Clinton under fire for softening human rights stand with China


WASHINGTON, D.C. — On her first trip to China as Secretary of State, Hillary Clinton downplayed the Asia giant's human rights record and instead emphasized concerns over global warming and the world economy.

Virginia Republican Congressman Frank R. Wolf has drafted a stinging letter to Secretary of State Hillary Rodham Clinton chiding her for diminishing the importance of human rights when dealing with China.

Clinton, while stopping in Seoul, South Korea as part of a four-country tour to Asia, told reporters Feb. 20 that other issues were more pressing than human rights.

"Successive administrations and Chinese governments have been poised back and forth on these issues, and we have to continue to press them," Clinton said. "But our pressing on those issues can't interfere with the global economic crisis, the global climate change crisis, and the security crisis."

Clinton's remarks drew intense criticism from human rights advocates including Amnesty International and some members of Congress.

In a letter dated and made public Feb. 23, Wolf called Clinton's comments "deeply troubling" and "disheartening." He said that past history indicates that bold, public proclamations on the importance of "liberty, freedom, and the absence of repression are cause for great hope to those political prisoners who languish behind bars.

"In short, words have power," the congressman said. "They have the power to inspire, or deflate; they have the power to give vision or to stifle hope. But for words to inspire the hope for a day when the Chinese people can worship freely, where the press is not censored, where political dissent is permitted—they must first be spoken.

"Silence is itself a message. Martin Luther King Jr. famously said, 'In the end, we will remember not the words of our enemies, but the silence of our friends.' America has always been a friend to the oppressed, the persecuted, the forgotten. Has our allegiance changed?"

Congressmen Chris Smith, R.-N.J., Frank Wolf, R.-Va., and Joe Pitts, R.-Pa., held a news conference at the U.S. Capitol Feb. 24 to call for the Obama administration to take a stronger stance on human rights violations.

"In a shocking display of pandering, Secretary of State Hillary Clinton made it clear in Beijing that the Obama administration has chosen to peddle U.S. debt to the largest dictatorship in the world over combating torture, forced abortion, forced labor, religious persecution, human sex trafficking, gendercide and genocide," Smith said, according to a news release.

About half a million people each day endure the cruelty and humiliation of labor camps in China, Smith said, noting that the Obama administration is "poised to lavishly fund" the U.N. Population Fund with $50 million in U.S. taxpayer money. The UNFPA, he said, "has shamelessly and systematically aided and abetted the Chinese government's one child per couple forced abortion policy."

"That cruel, anti-family policy has made brothers and sisters illegal in China and murdered tens of millions of children and wounded countless Chinese women," Smith said.

Clinton's stand also brought a terse response from the more liberal Amnesty International, which demanded that she "repair the damage caused by her statement" that human rights was not be on the agenda during her Beijing visit.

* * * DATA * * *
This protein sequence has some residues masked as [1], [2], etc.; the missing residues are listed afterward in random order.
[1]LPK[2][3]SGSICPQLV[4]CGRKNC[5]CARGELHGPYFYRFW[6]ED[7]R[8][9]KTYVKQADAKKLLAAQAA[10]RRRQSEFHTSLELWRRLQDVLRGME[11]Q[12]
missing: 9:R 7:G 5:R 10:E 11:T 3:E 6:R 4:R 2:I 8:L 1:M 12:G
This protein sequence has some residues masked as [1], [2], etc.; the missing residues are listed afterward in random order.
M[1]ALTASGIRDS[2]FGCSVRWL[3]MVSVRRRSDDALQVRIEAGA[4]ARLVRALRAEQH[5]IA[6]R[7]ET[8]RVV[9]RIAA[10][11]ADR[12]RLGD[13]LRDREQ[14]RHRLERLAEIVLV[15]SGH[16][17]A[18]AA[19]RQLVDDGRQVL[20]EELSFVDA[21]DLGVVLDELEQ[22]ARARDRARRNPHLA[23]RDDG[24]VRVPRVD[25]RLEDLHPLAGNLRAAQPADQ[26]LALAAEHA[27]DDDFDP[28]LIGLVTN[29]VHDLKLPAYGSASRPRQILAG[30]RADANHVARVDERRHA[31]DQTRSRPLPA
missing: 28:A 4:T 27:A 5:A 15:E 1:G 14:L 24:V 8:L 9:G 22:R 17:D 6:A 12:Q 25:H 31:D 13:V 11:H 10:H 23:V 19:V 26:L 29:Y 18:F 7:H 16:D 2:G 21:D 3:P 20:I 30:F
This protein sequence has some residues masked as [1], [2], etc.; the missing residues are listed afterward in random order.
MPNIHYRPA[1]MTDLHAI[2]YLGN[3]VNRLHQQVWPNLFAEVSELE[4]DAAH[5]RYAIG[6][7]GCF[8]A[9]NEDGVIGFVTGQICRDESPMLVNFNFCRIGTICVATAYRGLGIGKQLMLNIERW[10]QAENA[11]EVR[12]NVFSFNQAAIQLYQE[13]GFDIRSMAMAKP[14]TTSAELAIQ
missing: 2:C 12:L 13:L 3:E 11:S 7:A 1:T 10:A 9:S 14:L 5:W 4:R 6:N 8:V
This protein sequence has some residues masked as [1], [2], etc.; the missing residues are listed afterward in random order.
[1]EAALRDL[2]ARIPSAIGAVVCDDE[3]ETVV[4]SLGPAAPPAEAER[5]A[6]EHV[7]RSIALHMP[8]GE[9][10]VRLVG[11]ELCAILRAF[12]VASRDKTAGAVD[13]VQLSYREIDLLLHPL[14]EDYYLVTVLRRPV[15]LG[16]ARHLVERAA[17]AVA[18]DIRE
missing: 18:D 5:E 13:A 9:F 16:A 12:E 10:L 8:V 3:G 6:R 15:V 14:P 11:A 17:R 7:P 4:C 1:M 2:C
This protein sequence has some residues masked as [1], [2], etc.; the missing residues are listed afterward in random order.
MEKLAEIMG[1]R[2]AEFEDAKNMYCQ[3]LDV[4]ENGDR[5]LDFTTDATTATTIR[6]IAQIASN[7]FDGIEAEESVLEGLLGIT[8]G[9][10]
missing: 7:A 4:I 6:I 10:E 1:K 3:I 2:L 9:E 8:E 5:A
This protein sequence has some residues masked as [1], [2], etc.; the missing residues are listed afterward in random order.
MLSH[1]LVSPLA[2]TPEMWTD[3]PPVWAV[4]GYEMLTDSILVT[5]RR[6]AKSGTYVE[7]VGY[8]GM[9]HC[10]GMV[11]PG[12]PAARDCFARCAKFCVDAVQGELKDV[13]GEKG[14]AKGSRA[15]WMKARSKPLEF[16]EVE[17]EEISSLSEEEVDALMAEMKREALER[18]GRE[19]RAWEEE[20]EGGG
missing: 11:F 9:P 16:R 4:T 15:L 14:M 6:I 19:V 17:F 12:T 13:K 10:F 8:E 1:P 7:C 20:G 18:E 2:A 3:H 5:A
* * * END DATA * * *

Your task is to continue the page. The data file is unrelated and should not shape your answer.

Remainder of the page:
"The United States is one of the only countries that can meaningfully stand up to China on human rights issues," said T. Kumar, Amnesty International U.S. advocacy director for Asia and the Pacific. "But by commenting that human rights will not interfere with other priorities, Secretary Clinton damages future U.S. initiatives to protect those rights in China."

Clinton's stand is a significant reversal from her days as first lady when, in 1995, she angered the Chinese government by raising the issue of human rights during a trip to Beijing.

It also comes as Christian groups are reporting increased incidents of persecution in China. The China Aid Organization reported Feb. 20 that all 60 church leaders who had been detained after the raid of a seminar in Nanyang, Henan have been released, although two South Korean pastors were deported with orders not to return to China for at least five years.

The arrested pastors, all evangelicals, came from four different provinces and represented numerous house church groups. Their release came after an intense campaign by Christians and foreign journalists who placed calls and sent faxes and e-mails.

According to China Aid, police took away all their personal belongings, including money, cell phones, books, bags and daily necessities.

In another incident, officials from China's officially sanctioned church the Three-Self Patriotic Movement, plus the Religious Affairs Bureau and the Public Security Bureau, seized the home of the widow of a longtime preacher.

"During the 2008 Olympic Games, I was detained in a black prison (prison cells privately established by government officials) where I was injured in my arms," said Cheng Fenying. "In January 2009, the TSPM took away my housing property by making use of the court. During this time, we could not have normal meetings."

At one time, 200 people attend the house church.

It is instances like these that prompted Congressman Wolf to speak out about Clinton's policy.

"This administration is young and finding its sea legs," Wolf said in his letter to the secretary of state. "My hope is that the solid rock of freedom will be your foundation, rather than the sinking sand of repression."